9. Dante Controlled Gas Quench (DCGQ™) – a patent pending gas quench cooling method with all the cooling dynamics controlled by Dante’s Finite Element Analysis (FEA) metallurgical modeling tool that takes into account the part mass, the geometry (the finite element mesh), and the material characterization -- a particular alloy’s Hardenability. All of the foregoing are built into the DCGQ cooling recipe.
10. “Current” and “Residual” compressive surface stresses (Slide # 21): A “current” compressive surface stress state occurs when a part surface shell is “uniformly and intensively” quenched from the Austenitizing temperature, and then to the Martensite start temperature, while the part core is still hot and fully Austenitic. Once the contiguous grains on the part shell expand in volume, the “swollen” Martensite grains press against each other and put the shell under compression. This hardened shell under high compression holds the part shell like a “die” as the hotter layers below thermally shrink in volume; this thermal shrinkage pulls the shell into a higher level of compressive stress.
When enough of the “layers of the onion” below the hardened surface quench cool to the Martensite start temperature, the surface compression peaks, and there is not enough plasticity or thermal shrinkage left in the mass of the part core, as the layers cool by uniform conduction through the part mass, the transformation to Martensite creates “core swelling” that pushes back the layers above and reduces the “current” compression at the surface shell.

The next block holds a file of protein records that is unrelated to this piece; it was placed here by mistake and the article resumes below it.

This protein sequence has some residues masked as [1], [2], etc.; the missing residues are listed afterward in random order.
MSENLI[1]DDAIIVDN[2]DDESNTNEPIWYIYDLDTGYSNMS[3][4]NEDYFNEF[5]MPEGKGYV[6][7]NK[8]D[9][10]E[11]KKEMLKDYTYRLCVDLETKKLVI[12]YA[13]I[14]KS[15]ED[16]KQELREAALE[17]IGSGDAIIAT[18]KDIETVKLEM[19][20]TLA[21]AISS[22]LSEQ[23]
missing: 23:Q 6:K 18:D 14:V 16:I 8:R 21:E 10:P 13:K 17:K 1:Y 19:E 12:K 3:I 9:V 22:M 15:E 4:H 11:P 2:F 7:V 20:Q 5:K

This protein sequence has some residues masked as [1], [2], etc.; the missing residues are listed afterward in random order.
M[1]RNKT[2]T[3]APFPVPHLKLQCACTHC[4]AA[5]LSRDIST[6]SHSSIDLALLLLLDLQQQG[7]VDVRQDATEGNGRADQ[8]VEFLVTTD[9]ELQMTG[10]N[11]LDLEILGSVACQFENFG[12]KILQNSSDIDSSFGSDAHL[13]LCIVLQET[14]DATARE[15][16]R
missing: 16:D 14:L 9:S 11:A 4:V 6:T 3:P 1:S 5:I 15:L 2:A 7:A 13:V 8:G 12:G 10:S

At the end of the quench process, if the core swelling overrides the level of current compression, the residual stress state of the part surface can be put into tension. If the tensile stresses exceed the strength of the material, the as-quenched part will crack.
11. Explanation of the Bell-Shaped Curve: The Relationship of Quench Cooling Rate versus Probability of Part Cracking or Distortion
Traditional “Left-Side” of the Bell Curve of the relationship between Quench cooling rates and the probability of quench cracking or distortion are shown on Slide #23.
The traditional theory on how to control distortion from heat treat quenching is to slow the quench rate down as slow as possible, but still fast enough to attain the desired mechanical properties from the given Hardenability of alloy material used to make the part.
If higher strength and hardness was needed deeper into a particular part’s mass, the part designer could still slow the quench rate and select an alloy chemistry with higher Hardenability.
The downside to the selection of higher Hardenability material is it will create more Martensite “core swelling” that can reduce the levels of beneficial residual compressive surface stresses. Also, generally, the higher the Hardenability, the more alloying elements are present, the higher the cost and the lower the machinability and weldability of the material.
Quench cooling rates on the “Right-Side” of the Bell Curve are depicted in Slide #25.